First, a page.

Ask Jeeves (now known as Ask.com) appeared around 1997 and gained lots of buzz. The site encouraged users to search, by ask one question and the keywords were filtered by company personnel in order to present more relevant results, just like if you have a personal steward who gives you the answers to your enigmas and requests.
Despite its relative success, at the end of the decade, a startup called Google erased all that market competition.
Is interesting to note that more than 10 years later, new applications where questions are asked, grow every day just like mushrooms. Of course they are adapted to the present reality and use technologies and concepts that just weren’t there in the beginning of the Web, but the concept is quite similar. Supported through a social network based architecture, sites like Yahoo Answers, Formspring, Quora, the all Stack Exchange Network or Mahalo allow users to ask questions about particular subjects, usually categorized in different domains, and obtain results, answered and ranked by the community. This kind of services are already being outsourced (like Qhub) and they can leverage some business opportunities based on third-party applications.
I also believe that there is much to explore in some non-technological fields such as arts (movies, music, etc.), sports and economics. And of course all the niches within each of these areas.
Collective intelligence communities allow an effectively knowledge management when you live on an information society. The dissemination of electronic devices such as smartphones and tablets increased the group of information junkies. In urban places and big cities of modern countries, is now unthinkable for an individual not to be connected 24 hours a day.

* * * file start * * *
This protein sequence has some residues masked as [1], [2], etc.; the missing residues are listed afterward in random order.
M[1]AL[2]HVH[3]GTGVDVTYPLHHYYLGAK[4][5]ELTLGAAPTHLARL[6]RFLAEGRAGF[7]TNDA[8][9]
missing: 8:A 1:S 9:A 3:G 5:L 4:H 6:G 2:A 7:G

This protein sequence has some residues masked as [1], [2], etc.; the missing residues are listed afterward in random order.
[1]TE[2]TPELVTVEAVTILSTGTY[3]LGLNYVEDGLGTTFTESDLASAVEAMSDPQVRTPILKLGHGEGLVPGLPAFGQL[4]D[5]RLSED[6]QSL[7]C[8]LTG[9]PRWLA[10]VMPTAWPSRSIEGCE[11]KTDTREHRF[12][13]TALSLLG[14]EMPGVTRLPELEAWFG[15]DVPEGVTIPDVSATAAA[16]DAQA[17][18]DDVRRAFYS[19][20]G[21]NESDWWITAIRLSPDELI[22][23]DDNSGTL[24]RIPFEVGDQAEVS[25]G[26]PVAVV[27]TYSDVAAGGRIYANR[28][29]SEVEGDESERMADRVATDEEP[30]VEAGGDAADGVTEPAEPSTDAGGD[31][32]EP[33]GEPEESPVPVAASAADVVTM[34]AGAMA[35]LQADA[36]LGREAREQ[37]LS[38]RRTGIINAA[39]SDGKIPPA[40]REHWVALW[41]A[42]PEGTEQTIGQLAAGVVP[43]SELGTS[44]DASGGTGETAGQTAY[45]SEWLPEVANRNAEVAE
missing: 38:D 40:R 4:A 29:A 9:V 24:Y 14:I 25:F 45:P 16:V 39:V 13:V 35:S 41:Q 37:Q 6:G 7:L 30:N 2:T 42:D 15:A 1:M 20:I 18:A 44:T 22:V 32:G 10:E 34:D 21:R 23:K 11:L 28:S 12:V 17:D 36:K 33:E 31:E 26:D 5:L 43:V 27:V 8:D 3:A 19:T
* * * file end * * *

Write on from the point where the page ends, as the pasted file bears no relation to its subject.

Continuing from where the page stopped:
While mathematical algorithms processed by computer, such as Google, are continuously being improved, I also believe there is a lot to explore in areas such as artificial intelligence and semantic web. So for now, nothing better to have humans answering my questions.
Once again, it’s that time of the year when you look back and start to think about what you have accomplished in the last 12 months.
The first thing that pops into my mind is that I didn’t blog here at all and instead of that used twitter daily. I’ve also done some writing for TheNextWeb Portugal.
In August I’ve started to talk about some technological weekly news at Patrulha.TV with my fellow friend André Tavares. Since both of us were doing a video podcast for the first time, it was a very good experience where we’ve learn a lot about communication, we’ve met a lot of new people, played with some gadgets, and above all, had lots of fun while doing it.
I don’t think that independent online video is very relevant in Portugal but I believe teenagers will consume more video content that TV in the years to come. That being said, the way content is produced and consumed is beginning to change and internet platforms will play a major role in this chenge.
At Patrulha.TV we want to be a part of this revolution.
I’ve also started an event social network TYMR.com. During the last months it has been responsible for 95% of my time and were I spend all my focus on. I’ve traveled thousands of KMs, stole hundreds of hours to my sleep, met dozens of people and made some of the toughest decisions of my life, but finally now it’s taking shape. This SaaS is currently in a very active development process and more features will be released very soon. Someday I’ll write a more detailed post about all this entrepreneurial experience, that still lasts and I hope it’s only in the beginning.
I want to believe that 2010 was just a warm-up year and that 2011 will be the year where the game really kicks off, that’s why I intend to be more active than ever and to keep on growing my skills. I feel that I have to push harder and that’s why I’m taking again the Red Pill.